By Shelby Ruud
A new study from the Western Rural Development Center (WRDC) based at Utah State University shows a connection between political views and COVID-19 per capita cases and death rates.
The article, “COVID-19 in Rural America: Impacts of Politics and Disadvantages,” shared information from the study showing that counties with high percentages of Donald Trump voters had higher per-capita cases of COVID-19.
“The COVID-19 pandemic has had severe negative health and economic impacts throughout the country,” said Don Albrecht, executive director of the WRDC and author of the study. “After 18 months, we are still struggling. This article makes it clear that during a pandemic, political views have consequences. This past summer, failure to follow the advice of medical experts has resulted in a surge of people unnecessarily becoming ill, pushing hospitals and their staffs to their breaking point. Despite new medications that provide some relief for the severely ill, death still takes a daily toll in the United States.”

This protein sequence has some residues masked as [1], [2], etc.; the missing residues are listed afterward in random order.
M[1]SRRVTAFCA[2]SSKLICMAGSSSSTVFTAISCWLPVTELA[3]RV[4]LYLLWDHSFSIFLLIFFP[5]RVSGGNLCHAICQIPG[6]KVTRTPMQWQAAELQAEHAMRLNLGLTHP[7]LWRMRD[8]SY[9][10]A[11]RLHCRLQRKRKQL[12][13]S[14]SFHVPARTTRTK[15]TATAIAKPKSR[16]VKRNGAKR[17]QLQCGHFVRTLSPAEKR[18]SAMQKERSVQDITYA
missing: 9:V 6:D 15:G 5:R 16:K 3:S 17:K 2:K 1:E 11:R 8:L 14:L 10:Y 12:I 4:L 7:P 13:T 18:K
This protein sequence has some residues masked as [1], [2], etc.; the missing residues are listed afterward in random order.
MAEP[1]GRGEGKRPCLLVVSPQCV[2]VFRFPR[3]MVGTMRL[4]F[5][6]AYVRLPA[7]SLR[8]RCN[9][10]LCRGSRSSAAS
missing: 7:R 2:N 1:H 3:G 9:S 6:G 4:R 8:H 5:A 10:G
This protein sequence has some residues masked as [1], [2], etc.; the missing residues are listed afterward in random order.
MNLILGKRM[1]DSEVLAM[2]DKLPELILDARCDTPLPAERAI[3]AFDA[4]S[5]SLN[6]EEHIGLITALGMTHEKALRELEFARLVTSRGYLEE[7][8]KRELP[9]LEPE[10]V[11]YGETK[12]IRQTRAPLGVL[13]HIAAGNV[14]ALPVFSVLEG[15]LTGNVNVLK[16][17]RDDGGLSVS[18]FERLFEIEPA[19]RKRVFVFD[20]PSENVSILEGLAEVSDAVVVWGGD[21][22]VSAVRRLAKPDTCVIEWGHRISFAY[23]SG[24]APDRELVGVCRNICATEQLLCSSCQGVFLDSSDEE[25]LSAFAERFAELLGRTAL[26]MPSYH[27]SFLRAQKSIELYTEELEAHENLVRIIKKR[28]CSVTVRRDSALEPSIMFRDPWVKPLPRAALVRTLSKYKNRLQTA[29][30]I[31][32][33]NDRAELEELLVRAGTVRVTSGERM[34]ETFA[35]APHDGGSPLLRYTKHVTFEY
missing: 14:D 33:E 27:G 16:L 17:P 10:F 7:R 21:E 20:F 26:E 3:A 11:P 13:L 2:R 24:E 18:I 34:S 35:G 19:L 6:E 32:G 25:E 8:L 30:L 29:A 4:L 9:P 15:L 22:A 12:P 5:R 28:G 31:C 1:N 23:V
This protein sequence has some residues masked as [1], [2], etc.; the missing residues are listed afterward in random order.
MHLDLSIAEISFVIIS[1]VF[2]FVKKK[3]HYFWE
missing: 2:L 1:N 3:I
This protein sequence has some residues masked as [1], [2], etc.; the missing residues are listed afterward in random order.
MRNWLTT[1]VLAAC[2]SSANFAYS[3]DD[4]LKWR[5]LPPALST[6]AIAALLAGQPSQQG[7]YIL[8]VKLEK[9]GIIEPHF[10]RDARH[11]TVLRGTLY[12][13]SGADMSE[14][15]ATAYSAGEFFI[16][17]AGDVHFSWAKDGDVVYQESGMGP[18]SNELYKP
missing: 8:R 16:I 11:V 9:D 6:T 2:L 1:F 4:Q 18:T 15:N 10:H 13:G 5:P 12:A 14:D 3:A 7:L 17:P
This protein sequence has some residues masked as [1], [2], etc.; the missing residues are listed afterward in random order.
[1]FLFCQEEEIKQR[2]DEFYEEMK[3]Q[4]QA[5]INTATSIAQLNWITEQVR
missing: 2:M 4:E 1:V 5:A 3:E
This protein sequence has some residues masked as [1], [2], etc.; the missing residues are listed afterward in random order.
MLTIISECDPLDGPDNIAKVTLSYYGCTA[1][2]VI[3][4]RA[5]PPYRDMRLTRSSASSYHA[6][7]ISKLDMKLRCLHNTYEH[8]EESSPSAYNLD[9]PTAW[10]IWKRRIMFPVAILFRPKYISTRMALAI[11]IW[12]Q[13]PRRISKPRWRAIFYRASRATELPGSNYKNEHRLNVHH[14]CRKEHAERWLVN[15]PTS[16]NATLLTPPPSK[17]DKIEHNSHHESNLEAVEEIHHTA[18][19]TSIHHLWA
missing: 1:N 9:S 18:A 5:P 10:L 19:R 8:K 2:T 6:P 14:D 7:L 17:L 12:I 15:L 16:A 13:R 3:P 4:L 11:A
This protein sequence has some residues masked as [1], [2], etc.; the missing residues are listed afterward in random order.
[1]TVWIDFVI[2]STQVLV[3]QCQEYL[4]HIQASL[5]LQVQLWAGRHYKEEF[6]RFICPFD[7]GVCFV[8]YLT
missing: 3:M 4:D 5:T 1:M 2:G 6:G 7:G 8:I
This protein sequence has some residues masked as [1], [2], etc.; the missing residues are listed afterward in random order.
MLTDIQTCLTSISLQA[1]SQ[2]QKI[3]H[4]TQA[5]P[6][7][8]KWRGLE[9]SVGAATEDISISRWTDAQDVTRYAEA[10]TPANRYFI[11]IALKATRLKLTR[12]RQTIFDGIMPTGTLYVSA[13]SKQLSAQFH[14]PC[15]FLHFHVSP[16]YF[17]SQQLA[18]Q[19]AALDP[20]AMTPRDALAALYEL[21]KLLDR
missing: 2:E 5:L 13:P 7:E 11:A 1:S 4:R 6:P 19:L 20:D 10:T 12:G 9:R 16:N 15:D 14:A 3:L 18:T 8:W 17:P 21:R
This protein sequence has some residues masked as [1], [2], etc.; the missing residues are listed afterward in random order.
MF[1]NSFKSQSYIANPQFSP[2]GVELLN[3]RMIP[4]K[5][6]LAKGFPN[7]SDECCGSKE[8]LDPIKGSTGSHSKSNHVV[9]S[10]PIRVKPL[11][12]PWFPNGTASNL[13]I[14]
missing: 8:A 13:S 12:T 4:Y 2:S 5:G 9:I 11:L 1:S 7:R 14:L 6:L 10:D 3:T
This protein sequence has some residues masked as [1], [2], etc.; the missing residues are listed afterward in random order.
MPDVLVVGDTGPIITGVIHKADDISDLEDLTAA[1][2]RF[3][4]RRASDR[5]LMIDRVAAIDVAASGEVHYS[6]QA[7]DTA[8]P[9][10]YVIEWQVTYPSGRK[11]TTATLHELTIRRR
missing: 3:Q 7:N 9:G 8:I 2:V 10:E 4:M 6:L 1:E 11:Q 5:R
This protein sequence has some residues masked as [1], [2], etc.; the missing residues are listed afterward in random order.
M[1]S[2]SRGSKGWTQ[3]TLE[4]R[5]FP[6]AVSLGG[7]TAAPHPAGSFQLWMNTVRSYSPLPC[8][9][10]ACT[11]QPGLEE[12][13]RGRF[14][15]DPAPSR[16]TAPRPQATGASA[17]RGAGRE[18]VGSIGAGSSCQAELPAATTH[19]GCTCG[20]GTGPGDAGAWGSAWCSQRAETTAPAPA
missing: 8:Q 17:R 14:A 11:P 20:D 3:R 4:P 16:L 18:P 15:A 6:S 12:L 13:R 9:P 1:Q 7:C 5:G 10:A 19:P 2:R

While political views were the most important variable explaining per capita COVID-19 cases, measures of disadvantage, such as low levels of education and high levels of poverty, were the best predictors of COVID-19 deaths.
“My goal in conducting this research was to better understand factors that explain where COVID-19 pandemic impacts were more and less severe,” Albrecht said. “I hope that recognition of the role of political views as well as the continued need to provide adequate medical care will help elected officials make appropriate policies and individuals make better choices.”
The WRDC focuses on science-based research and educational outreach capacity with communities, local decision-makers, entrepreneurs, families, farmers and ranchers to help address a wide range of development issues. While located at Utah State University, the WRDC works with partners to address the community and economic development concerns of the residents and communities in 13 western states.
The article was published in August 2021 in the academic journal, Rural Sociology. The study can be found here.